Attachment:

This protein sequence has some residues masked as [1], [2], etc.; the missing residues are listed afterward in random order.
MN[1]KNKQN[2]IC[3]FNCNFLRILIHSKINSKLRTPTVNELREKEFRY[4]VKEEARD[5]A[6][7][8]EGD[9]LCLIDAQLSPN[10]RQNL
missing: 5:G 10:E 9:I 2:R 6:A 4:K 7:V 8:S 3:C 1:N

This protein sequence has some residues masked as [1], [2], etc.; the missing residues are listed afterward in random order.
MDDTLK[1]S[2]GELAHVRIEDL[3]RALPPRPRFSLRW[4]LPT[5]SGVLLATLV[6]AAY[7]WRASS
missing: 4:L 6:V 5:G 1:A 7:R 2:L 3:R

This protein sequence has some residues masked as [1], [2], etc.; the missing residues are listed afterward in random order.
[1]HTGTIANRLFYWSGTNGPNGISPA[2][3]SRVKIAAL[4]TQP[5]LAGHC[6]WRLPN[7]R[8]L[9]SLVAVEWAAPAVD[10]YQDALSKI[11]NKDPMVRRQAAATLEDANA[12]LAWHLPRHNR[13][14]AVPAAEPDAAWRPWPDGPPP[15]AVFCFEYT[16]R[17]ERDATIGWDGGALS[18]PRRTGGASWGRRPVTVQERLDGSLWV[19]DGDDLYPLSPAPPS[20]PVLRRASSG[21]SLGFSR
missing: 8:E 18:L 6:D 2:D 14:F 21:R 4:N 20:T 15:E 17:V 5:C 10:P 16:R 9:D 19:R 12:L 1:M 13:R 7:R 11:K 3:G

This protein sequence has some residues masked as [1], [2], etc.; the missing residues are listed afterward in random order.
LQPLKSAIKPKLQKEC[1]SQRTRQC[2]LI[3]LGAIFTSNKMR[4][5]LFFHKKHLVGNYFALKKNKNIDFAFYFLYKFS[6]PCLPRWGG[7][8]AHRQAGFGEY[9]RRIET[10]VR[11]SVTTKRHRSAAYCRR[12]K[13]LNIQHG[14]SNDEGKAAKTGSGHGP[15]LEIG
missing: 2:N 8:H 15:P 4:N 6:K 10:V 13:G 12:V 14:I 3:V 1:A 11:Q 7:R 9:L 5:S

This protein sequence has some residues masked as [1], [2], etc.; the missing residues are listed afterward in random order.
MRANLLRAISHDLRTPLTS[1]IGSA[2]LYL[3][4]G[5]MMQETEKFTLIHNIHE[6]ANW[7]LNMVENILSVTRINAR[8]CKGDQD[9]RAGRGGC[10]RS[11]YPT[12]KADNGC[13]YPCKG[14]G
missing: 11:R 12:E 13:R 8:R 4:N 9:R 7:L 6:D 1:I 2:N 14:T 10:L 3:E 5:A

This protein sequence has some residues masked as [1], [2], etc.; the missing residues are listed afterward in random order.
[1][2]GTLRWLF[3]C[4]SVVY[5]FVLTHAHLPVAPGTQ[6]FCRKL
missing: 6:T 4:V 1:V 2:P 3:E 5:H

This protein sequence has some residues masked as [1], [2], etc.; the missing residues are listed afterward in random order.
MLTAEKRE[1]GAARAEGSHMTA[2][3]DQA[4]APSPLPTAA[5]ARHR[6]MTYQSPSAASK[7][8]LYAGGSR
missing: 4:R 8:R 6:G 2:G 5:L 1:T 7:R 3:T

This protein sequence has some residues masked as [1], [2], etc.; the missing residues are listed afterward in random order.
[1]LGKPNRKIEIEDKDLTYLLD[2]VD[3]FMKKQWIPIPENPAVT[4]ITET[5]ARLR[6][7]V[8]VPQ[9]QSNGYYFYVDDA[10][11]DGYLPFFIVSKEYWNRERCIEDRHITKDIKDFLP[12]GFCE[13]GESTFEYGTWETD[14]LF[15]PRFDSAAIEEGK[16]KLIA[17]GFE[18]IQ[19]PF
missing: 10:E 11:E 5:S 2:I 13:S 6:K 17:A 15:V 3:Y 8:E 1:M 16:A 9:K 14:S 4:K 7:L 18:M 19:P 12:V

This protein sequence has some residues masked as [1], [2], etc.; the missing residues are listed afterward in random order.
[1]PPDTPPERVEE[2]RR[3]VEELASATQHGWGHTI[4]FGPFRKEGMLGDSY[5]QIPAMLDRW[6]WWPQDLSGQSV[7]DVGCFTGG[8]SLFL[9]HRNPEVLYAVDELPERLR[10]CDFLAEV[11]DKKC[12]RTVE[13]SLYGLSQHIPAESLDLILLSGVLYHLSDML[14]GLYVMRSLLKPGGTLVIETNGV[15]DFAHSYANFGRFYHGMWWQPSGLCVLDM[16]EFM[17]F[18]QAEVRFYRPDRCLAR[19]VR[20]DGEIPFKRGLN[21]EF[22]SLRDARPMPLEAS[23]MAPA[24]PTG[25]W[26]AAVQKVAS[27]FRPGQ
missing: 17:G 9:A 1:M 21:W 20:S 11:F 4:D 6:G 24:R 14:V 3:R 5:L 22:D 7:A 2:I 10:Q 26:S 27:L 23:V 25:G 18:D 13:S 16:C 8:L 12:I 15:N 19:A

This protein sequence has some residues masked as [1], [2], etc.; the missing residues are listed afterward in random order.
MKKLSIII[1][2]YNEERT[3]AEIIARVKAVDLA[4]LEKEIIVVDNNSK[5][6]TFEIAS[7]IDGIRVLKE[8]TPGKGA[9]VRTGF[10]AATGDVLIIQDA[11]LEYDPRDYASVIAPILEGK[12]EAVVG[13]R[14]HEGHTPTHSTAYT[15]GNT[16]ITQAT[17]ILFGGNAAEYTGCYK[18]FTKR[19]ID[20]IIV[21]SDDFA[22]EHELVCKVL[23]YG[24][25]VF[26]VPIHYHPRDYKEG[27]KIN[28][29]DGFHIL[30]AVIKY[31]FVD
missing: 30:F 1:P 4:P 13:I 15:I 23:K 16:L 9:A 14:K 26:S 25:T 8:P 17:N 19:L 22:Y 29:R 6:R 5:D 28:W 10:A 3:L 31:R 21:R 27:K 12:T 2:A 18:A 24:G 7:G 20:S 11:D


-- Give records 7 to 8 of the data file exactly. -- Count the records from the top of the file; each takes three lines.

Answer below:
This protein sequence has some residues masked as [1], [2], etc.; the missing residues are listed afterward in random order.
MLTAEKRE[1]GAARAEGSHMTA[2][3]DQA[4]APSPLPTAA[5]ARHR[6]MTYQSPSAASK[7][8]LYAGGSR
missing: 4:R 8:R 6:G 2:G 5:L 1:T 7:R 3:T

This protein sequence has some residues masked as [1], [2], etc.; the missing residues are listed afterward in random order.
[1]LGKPNRKIEIEDKDLTYLLD[2]VD[3]FMKKQWIPIPENPAVT[4]ITET[5]ARLR[6][7]V[8]VPQ[9]QSNGYYFYVDDA[10][11]DGYLPFFIVSKEYWNRERCIEDRHITKDIKDFLP[12]GFCE[13]GESTFEYGTWETD[14]LF[15]PRFDSAAIEEGK[16]KLIA[17]GFE[18]IQ[19]PF
missing: 10:E 11:E 5:S 2:I 13:S 6:K 17:A 15:V 3:Y 8:E 1:M 16:A 9:K 14:S 4:K 7:L 18:M 19:P 12:V